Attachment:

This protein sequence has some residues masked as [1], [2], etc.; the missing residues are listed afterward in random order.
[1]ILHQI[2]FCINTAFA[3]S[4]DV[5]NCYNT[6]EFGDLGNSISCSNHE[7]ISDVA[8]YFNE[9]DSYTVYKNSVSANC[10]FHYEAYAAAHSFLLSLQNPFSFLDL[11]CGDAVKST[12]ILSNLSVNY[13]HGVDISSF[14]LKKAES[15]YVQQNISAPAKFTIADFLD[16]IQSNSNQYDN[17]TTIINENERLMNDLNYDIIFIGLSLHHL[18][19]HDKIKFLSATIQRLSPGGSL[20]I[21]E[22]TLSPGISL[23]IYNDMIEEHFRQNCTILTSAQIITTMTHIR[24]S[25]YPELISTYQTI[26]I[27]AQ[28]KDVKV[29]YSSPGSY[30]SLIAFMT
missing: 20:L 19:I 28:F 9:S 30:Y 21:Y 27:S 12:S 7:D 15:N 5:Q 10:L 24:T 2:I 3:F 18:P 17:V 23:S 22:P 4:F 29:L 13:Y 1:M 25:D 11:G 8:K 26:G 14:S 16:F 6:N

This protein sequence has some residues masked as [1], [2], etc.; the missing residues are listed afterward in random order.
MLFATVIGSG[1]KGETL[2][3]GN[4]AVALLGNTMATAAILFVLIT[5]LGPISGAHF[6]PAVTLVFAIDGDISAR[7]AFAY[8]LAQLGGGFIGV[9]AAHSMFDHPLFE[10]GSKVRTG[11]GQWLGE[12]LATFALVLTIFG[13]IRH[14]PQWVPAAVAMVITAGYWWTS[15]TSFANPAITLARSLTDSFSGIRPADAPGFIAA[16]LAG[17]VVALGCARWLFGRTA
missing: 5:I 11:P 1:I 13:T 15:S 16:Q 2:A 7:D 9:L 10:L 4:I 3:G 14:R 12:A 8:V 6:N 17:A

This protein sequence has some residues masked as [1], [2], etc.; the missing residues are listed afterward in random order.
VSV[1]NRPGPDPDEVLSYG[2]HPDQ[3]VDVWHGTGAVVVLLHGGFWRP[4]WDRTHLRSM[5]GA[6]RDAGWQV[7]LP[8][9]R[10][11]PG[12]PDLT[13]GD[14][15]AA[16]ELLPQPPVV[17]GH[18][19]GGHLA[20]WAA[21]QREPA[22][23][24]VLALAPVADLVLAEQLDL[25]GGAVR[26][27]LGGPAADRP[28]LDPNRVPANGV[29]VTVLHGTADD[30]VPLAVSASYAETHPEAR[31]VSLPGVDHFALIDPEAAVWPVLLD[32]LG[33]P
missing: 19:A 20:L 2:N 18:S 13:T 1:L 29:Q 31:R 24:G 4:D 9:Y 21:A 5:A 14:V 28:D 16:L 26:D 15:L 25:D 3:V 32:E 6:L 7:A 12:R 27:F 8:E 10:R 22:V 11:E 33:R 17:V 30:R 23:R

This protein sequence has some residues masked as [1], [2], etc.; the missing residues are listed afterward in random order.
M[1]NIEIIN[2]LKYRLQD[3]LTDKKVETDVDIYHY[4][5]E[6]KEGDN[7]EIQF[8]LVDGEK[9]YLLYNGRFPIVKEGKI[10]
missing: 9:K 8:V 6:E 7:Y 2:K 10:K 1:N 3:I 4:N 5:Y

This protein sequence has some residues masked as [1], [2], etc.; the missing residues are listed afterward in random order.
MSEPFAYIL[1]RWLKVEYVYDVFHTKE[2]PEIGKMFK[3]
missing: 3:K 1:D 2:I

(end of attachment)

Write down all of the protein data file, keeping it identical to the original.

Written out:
This protein sequence has some residues masked as [1], [2], etc.; the missing residues are listed afterward in random order.
[1]ILHQI[2]FCINTAFA[3]S[4]DV[5]NCYNT[6]EFGDLGNSISCSNHE[7]ISDVA[8]YFNE[9]DSYTVYKNSVSANC[10]FHYEAYAAAHSFLLSLQNPFSFLDL[11]CGDAVKST[12]ILSNLSVNY[13]HGVDISSF[14]LKKAES[15]YVQQNISAPAKFTIADFLD[16]IQSNSNQYDN[17]TTIINENERLMNDLNYDIIFIGLSLHHL[18][19]HDKIKFLSATIQRLSPGGSL[20]I[21]E[22]TLSPGISL[23]IYNDMIEEHFRQNCTILTSAQIITTMTHIR[24]S[25]YPELISTYQTI[26]I[27]AQ[28]KDVKV[29]YSSPGSY[30]SLIAFMT
missing: 20:L 19:I 28:F 9:S 30:Y 21:Y 27:S 12:S 7:D 15:N 5:Q 10:L 24:T 2:I 3:F 18:P 17:V 23:S 22:P 4:F 29:L 13:Y 1:M 25:D 11:G 8:K 26:G 14:S 16:F 6:N

This protein sequence has some residues masked as [1], [2], etc.; the missing residues are listed afterward in random order.
MLFATVIGSG[1]KGETL[2][3]GN[4]AVALLGNTMATAAILFVLIT[5]LGPISGAHF[6]PAVTLVFAIDGDISAR[7]AFAY[8]LAQLGGGFIGV[9]AAHSMFDHPLFE[10]GSKVRTG[11]GQWLGE[12]LATFALVLTIFG[13]IRH[14]PQWVPAAVAMVITAGYWWTS[15]TSFANPAITLARSLTDSFSGIRPADAPGFIAA[16]LAG[17]VVALGCARWLFGRTA
missing: 5:I 11:P 1:I 13:T 15:S 16:Q 2:A 7:D 9:L 10:L 4:I 3:G 14:R 12:A 8:V 6:N 17:A

This protein sequence has some residues masked as [1], [2], etc.; the missing residues are listed afterward in random order.
VSV[1]NRPGPDPDEVLSYG[2]HPDQ[3]VDVWHGTGAVVVLLHGGFWRP[4]WDRTHLRSM[5]GA[6]RDAGWQV[7]LP[8][9]R[10][11]PG[12]PDLT[13]GD[14][15]AA[16]ELLPQPPVV[17]GH[18][19]GGHLA[20]WAA[21]QREPA[22][23][24]VLALAPVADLVLAEQLDL[25]GGAVR[26][27]LGGPAADRP[28]LDPNRVPANGV[29]VTVLHGTADD[30]VPLAVSASYAETHPEAR[31]VSLPGVDHFALIDPEAAVWPVLLD[32]LG[33]P
missing: 19:A 20:L 2:N 18:S 13:T 1:L 29:Q 31:R 24:G 4:D 9:Y 21:A 5:A 14:V 28:D 16:L 26:D 15:L 25:D 3:V 32:E 6:L 7:A 12:R 27:F 8:E 10:R 22:V 11:E 33:R 17:V 30:R 23:R

This protein sequence has some residues masked as [1], [2], etc.; the missing residues are listed afterward in random order.
M[1]NIEIIN[2]LKYRLQD[3]LTDKKVETDVDIYHY[4][5]E[6]KEGDN[7]EIQF[8]LVDGEK[9]YLLYNGRFPIVKEGKI[10]
missing: 9:K 8:V 6:E 7:Y 2:K 10:K 1:N 3:I 4:N 5:Y

This protein sequence has some residues masked as [1], [2], etc.; the missing residues are listed afterward in random order.
MSEPFAYIL[1]RWLKVEYVYDVFHTKE[2]PEIGKMFK[3]
missing: 3:K 1:D 2:I